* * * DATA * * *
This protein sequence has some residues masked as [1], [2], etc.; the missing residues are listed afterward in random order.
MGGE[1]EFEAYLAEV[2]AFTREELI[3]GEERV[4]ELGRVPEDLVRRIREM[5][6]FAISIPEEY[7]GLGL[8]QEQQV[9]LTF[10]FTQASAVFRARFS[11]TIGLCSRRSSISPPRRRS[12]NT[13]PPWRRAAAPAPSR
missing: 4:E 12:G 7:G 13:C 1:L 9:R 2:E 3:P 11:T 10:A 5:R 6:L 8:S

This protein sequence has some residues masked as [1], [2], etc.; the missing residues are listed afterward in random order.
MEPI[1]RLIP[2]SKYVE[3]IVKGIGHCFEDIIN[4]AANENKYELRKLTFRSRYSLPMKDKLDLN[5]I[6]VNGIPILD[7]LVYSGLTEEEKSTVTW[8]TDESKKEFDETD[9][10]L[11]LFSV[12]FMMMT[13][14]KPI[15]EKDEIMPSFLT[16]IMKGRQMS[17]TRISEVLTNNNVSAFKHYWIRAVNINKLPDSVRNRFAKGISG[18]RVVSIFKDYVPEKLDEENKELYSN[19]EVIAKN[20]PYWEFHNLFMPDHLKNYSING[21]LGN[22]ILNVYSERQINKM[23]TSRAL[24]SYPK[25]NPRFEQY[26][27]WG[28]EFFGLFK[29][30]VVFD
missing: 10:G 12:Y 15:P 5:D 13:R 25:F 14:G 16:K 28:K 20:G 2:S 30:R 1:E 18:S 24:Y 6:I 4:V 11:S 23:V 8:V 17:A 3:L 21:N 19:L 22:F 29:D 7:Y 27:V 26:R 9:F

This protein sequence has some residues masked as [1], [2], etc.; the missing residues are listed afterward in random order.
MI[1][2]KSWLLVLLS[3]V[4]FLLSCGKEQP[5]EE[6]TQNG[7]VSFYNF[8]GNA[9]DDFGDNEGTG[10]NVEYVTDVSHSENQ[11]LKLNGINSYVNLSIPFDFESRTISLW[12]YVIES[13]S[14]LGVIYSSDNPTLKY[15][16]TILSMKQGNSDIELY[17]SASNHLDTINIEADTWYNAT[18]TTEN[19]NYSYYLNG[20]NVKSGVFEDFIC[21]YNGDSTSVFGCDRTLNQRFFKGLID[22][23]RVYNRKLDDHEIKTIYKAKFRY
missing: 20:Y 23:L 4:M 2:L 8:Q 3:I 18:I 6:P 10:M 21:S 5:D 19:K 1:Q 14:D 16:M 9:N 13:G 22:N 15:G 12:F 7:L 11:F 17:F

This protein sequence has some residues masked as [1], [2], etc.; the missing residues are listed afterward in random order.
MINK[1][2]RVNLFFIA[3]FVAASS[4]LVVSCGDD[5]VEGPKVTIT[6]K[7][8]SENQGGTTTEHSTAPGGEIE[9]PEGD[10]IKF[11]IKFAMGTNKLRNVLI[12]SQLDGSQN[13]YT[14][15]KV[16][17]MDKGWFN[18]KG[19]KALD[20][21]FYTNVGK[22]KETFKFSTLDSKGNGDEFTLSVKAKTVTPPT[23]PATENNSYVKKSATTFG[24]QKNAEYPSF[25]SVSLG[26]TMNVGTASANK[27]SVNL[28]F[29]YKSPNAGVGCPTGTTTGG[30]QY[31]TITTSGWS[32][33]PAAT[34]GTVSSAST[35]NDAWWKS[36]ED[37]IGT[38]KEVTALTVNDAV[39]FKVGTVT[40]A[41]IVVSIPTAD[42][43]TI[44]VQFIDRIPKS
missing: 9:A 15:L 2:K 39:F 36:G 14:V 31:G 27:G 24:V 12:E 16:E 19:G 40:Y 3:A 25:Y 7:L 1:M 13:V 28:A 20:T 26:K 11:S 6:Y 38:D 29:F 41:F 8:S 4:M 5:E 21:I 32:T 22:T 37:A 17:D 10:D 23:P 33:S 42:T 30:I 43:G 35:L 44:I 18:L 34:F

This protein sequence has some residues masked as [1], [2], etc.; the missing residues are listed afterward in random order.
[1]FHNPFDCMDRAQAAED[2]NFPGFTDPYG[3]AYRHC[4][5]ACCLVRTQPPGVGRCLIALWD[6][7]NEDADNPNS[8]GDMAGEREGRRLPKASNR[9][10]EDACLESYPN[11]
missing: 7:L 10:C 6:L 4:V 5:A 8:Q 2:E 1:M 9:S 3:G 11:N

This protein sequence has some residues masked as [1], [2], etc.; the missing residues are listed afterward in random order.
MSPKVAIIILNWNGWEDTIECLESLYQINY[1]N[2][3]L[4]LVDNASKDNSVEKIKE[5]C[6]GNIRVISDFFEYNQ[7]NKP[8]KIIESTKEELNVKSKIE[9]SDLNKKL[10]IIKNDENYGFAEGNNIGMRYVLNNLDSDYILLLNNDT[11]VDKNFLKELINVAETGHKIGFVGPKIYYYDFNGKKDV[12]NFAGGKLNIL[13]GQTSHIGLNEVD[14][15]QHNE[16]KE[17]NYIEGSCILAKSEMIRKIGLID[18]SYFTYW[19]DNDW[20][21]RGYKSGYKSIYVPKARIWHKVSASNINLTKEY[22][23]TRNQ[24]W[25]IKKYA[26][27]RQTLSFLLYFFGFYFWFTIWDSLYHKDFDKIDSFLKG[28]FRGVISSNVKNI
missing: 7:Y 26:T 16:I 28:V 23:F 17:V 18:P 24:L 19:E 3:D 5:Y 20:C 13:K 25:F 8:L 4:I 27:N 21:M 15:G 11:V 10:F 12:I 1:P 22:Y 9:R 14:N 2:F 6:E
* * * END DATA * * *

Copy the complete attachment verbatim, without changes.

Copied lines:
This protein sequence has some residues masked as [1], [2], etc.; the missing residues are listed afterward in random order.
MGGE[1]EFEAYLAEV[2]AFTREELI[3]GEERV[4]ELGRVPEDLVRRIREM[5][6]FAISIPEEY[7]GLGL[8]QEQQV[9]LTF[10]FTQASAVFRARFS[11]TIGLCSRRSSISPPRRRS[12]NT[13]PPWRRAAAPAPSR
missing: 4:E 12:G 7:G 13:C 1:L 9:R 2:E 3:P 11:T 10:A 5:R 6:L 8:S

This protein sequence has some residues masked as [1], [2], etc.; the missing residues are listed afterward in random order.
MEPI[1]RLIP[2]SKYVE[3]IVKGIGHCFEDIIN[4]AANENKYELRKLTFRSRYSLPMKDKLDLN[5]I[6]VNGIPILD[7]LVYSGLTEEEKSTVTW[8]TDESKKEFDETD[9][10]L[11]LFSV[12]FMMMT[13][14]KPI[15]EKDEIMPSFLT[16]IMKGRQMS[17]TRISEVLTNNNVSAFKHYWIRAVNINKLPDSVRNRFAKGISG[18]RVVSIFKDYVPEKLDEENKELYSN[19]EVIAKN[20]PYWEFHNLFMPDHLKNYSING[21]LGN[22]ILNVYSERQINKM[23]TSRAL[24]SYPK[25]NPRFEQY[26][27]WG[28]EFFGLFK[29][30]VVFD
missing: 10:G 12:Y 15:P 5:D 13:R 25:F 14:G 16:K 28:K 20:G 2:S 30:R 1:E 18:S 24:Y 6:I 4:V 11:S 23:V 8:V 17:A 3:L 21:N 19:L 22:F 29:D 7:Y 27:V 26:R 9:F

This protein sequence has some residues masked as [1], [2], etc.; the missing residues are listed afterward in random order.
MI[1][2]KSWLLVLLS[3]V[4]FLLSCGKEQP[5]EE[6]TQNG[7]VSFYNF[8]GNA[9]DDFGDNEGTG[10]NVEYVTDVSHSENQ[11]LKLNGINSYVNLSIPFDFESRTISLW[12]YVIES[13]S[14]LGVIYSSDNPTLKY[15][16]TILSMKQGNSDIELY[17]SASNHLDTINIEADTWYNAT[18]TTEN[19]NYSYYLNG[20]NVKSGVFEDFIC[21]YNGDSTSVFGCDRTLNQRFFKGLID[22][23]RVYNRKLDDHEIKTIYKAKFRY
missing: 20:Y 23:L 4:M 2:L 8:Q 3:I 18:I 6:P 10:M 21:S 5:D 19:K 1:Q 14:D 16:M 9:N 13:G 22:N 15:G 12:F 7:L 11:F 17:F

This protein sequence has some residues masked as [1], [2], etc.; the missing residues are listed afterward in random order.
MINK[1][2]RVNLFFIA[3]FVAASS[4]LVVSCGDD[5]VEGPKVTIT[6]K[7][8]SENQGGTTTEHSTAPGGEIE[9]PEGD[10]IKF[11]IKFAMGTNKLRNVLI[12]SQLDGSQN[13]YT[14][15]KV[16][17]MDKGWFN[18]KG[19]KALD[20][21]FYTNVGK[22]KETFKFSTLDSKGNGDEFTLSVKAKTVTPPT[23]PATENNSYVKKSATTFG[24]QKNAEYPSF[25]SVSLG[26]TMNVGTASANK[27]SVNL[28]F[29]YKSPNAGVGCPTGTTTGG[30]QY[31]TITTSGWS[32][33]PAAT[34]GTVSSAST[35]NDAWWKS[36]ED[37]IGT[38]KEVTALTVNDAV[39]FKVGTVT[40]A[41]IVVSIPTAD[42][43]TI[44]VQFIDRIPKS
missing: 9:A 15:L 2:K 39:F 36:G 14:V 31:G 27:G 24:V 12:E 16:E 19:G 40:Y 3:A 25:Y 7:L 1:M 13:V 28:A 20:T 26:K 11:S 6:Y 38:D 29:F 41:F 8:S 4:M 5:E 21:I 32:T 22:T 37:A 17:D 10:D 23:P 33:S 42:T 30:I 43:G 35:L 44:I 18:L 34:F

This protein sequence has some residues masked as [1], [2], etc.; the missing residues are listed afterward in random order.
[1]FHNPFDCMDRAQAAED[2]NFPGFTDPYG[3]AYRHC[4][5]ACCLVRTQPPGVGRCLIALWD[6][7]NEDADNPNS[8]GDMAGEREGRRLPKASNR[9][10]EDACLESYPN[11]
missing: 7:L 10:C 6:L 4:V 5:A 8:Q 2:E 1:M 9:S 3:G 11:N

This protein sequence has some residues masked as [1], [2], etc.; the missing residues are listed afterward in random order.
MSPKVAIIILNWNGWEDTIECLESLYQINY[1]N[2][3]L[4]LVDNASKDNSVEKIKE[5]C[6]GNIRVISDFFEYNQ[7]NKP[8]KIIESTKEELNVKSKIE[9]SDLNKKL[10]IIKNDENYGFAEGNNIGMRYVLNNLDSDYILLLNNDT[11]VDKNFLKELINVAETGHKIGFVGPKIYYYDFNGKKDV[12]NFAGGKLNIL[13]GQTSHIGLNEVD[14][15]QHNE[16]KE[17]NYIEGSCILAKSEMIRKIGLID[18]SYFTYW[19]DNDW[20][21]RGYKSGYKSIYVPKARIWHKVSASNINLTKEY[22][23]TRNQ[24]W[25]IKKYA[26][27]RQTLSFLLYFFGFYFWFTIWDSLYHKDFDKIDSFLKG[28]FRGVISSNVKNI
missing: 7:Y 26:T 16:I 28:V 23:F 17:V 18:P 24:L 19:E 3:D 5:Y 20:C 13:K 25:F 8:L 4:I 27:N 21:M 15:G 11:V 10:F 12:I 1:P 22:Y 9:R 14:N 2:F 6:E